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Picking paint colours for your home

colour tableLooking for a colour combination that will 'wow'?
Here are a few tips for finding colour inspiration in unexpected places.

Unexpected combination

For a recent bedroom makeover, we were inspired by purple and yellow. These "It" colours came straight from the runway to home design.

Why purple and yellow? Trend setters such as Pantone devote their energies to studying the effects of colour on mood and the economy. Yellow is here to cheer us up in these uncertain times, and purple to calm us down - a visual therapist of sorts.

Check the mail

Colour trends permeate graphic design, jewellery design, even packaging for perfume and makeup. You will find the latest colour trends in many publications. My favourite magazine is filled with variations of deep purples that fade to lavender and grey, pinks that range from blush to fushia, and dare say, hints of mauve. Yellows - from sunshine to pure gold - serve as accents.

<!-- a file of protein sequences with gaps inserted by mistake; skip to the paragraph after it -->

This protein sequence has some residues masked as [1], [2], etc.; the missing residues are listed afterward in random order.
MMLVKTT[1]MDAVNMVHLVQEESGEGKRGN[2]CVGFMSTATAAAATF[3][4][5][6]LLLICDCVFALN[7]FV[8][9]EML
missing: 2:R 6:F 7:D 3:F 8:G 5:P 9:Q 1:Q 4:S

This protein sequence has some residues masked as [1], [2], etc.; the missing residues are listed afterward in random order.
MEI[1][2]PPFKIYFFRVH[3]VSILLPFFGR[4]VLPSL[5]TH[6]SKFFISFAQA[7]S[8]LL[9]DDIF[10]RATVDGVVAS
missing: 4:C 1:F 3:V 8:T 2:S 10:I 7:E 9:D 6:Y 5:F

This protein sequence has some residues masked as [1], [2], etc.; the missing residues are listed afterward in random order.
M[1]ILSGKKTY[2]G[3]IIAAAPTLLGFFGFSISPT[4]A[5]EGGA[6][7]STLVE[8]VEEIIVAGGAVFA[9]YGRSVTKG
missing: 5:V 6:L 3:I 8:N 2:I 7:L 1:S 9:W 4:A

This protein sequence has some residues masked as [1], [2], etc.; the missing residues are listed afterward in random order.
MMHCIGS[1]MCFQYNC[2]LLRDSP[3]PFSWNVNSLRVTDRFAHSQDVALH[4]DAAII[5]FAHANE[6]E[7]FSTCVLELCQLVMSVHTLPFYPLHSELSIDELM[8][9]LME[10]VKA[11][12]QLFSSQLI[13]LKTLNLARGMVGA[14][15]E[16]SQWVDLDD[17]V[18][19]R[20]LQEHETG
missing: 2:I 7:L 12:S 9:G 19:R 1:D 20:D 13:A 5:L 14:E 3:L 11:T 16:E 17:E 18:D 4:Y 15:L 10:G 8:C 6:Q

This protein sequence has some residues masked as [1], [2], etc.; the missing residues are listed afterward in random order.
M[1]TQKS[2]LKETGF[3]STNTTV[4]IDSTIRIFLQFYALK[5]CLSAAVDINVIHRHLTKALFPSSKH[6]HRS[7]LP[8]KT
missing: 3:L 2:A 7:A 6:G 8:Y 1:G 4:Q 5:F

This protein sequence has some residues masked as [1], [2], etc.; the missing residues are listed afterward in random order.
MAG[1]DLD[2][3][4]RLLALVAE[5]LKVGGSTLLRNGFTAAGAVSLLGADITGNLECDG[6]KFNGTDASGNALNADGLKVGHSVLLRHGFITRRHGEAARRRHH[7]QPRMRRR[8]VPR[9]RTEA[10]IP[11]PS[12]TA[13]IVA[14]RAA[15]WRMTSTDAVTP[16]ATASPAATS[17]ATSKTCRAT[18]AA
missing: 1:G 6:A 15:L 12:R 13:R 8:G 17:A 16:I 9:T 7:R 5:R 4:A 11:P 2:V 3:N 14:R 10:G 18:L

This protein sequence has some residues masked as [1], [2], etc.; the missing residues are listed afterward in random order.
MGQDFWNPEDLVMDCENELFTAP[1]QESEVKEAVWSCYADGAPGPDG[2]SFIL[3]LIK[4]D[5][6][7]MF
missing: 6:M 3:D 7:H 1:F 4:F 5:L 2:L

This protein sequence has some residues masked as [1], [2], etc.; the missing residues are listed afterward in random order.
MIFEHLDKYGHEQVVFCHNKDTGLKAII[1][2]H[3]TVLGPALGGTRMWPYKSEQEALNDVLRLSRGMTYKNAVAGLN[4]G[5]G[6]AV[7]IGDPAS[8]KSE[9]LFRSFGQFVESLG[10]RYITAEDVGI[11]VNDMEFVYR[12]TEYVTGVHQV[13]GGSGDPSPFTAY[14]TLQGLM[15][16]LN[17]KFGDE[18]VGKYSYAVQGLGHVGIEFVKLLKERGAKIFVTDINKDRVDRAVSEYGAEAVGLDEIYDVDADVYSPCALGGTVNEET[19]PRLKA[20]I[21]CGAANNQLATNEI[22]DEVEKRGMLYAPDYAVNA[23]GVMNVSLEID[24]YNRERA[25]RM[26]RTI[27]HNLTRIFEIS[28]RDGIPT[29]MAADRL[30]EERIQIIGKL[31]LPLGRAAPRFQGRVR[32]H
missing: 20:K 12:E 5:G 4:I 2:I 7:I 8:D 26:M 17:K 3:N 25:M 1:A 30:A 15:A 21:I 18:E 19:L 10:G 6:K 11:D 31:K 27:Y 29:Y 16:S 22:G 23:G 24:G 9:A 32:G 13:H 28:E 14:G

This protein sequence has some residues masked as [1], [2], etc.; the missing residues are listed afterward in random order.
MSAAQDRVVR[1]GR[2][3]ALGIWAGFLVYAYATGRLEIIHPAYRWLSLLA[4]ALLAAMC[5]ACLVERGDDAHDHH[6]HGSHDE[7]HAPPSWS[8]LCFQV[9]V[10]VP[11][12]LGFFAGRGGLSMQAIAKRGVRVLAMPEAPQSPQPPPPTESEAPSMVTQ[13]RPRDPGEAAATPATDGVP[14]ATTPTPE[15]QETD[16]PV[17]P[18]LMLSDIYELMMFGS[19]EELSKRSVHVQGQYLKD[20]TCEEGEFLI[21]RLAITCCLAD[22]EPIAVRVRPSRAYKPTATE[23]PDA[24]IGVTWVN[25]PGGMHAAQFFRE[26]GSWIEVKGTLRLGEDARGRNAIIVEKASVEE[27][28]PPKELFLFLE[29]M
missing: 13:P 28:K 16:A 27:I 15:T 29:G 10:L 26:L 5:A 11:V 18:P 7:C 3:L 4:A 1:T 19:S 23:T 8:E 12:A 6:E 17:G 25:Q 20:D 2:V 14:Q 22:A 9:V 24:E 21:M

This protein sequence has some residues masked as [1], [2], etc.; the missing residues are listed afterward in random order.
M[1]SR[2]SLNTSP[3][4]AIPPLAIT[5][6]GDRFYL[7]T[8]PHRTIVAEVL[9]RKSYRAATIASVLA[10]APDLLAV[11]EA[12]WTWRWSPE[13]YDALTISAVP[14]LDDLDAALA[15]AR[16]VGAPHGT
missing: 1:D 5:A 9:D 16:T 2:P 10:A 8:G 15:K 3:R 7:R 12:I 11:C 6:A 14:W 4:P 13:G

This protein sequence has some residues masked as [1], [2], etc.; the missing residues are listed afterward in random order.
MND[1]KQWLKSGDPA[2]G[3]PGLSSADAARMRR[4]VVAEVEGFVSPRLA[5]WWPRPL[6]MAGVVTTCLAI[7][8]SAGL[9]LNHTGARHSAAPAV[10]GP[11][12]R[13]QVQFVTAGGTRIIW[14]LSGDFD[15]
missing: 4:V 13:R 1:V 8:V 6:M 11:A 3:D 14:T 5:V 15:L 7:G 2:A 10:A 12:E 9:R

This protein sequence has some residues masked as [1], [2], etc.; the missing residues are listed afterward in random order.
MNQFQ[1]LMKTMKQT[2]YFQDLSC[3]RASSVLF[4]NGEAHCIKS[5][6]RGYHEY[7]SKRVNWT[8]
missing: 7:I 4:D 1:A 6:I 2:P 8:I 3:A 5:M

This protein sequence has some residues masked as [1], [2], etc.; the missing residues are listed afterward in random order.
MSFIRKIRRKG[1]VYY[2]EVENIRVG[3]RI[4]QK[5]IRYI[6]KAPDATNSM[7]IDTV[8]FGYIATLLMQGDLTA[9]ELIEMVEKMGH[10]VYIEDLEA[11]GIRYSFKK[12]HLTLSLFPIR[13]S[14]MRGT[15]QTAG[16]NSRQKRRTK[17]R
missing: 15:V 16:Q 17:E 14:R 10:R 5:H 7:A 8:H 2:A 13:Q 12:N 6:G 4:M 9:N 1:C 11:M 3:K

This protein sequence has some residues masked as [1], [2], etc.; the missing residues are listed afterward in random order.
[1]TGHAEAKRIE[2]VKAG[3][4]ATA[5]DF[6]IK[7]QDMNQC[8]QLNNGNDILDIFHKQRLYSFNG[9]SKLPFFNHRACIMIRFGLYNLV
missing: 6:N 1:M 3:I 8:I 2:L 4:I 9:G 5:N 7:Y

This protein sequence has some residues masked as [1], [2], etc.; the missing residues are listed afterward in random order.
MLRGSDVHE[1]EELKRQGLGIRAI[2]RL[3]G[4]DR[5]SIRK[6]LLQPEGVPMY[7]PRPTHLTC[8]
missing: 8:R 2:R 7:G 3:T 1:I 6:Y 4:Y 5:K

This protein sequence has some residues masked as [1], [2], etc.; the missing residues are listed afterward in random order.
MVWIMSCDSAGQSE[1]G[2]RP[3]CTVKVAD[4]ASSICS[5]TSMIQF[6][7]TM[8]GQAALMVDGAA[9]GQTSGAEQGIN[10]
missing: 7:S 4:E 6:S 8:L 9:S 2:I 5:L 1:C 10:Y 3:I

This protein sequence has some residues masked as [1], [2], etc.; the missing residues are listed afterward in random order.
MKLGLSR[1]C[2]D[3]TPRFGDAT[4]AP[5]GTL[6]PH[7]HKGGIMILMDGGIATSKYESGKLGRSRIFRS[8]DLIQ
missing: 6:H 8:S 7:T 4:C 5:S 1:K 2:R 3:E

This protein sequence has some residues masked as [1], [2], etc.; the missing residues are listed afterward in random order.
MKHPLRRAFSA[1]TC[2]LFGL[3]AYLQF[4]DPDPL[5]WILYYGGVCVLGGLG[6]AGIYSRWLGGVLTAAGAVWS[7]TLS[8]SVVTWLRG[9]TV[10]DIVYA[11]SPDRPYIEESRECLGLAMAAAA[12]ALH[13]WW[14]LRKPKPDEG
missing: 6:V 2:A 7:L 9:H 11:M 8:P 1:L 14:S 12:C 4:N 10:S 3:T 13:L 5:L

Paint store

Although you may be shopping for your home and not your wardrobe, don’t throw clothing catalogues in the bin just yet. Clip and save the pages that inspire you. Money may be tight, but window shopping is free. Check out store displays for the colourful hues of the season. And while magenta may not suit your hair or eye colour, the jewel tone may be the perfect accent in your next design project, especially when tempered with grey.

Visit your local decorating centre

Paint companies, such as Prominent Paints stores and their various decorating centres, do the work for you with racks of paint swatches and, better yet, brochures with perfect colour combinations. You can even pop onto their website to use the online Virtual Painter to see how various colours will look in a room. Now how easy is that?

Here are a few tips for working with colour:

  • Start with one colour. We chose a mostly monochromatic colour scheme of purple. This design principle focuses on a single colour with variations in lightness and saturation.
  • Find an accent. For interest, we tapped into a complementary accent colour (colours opposite on the colour wheel). A pale, buttery yellow on the ottomans and shams provides a soothing spot to rest the eyes and break up the monochromatic scheme.
  • Vary shades. To keep things united, look to a paint swatch for guidance. The wall colour and mirror colour are only two steps away from each other on a paint strip. Similarly, to stay on target with fabrics, use paint strips as guideposts. – Janice Anderssen

Source: Property 24

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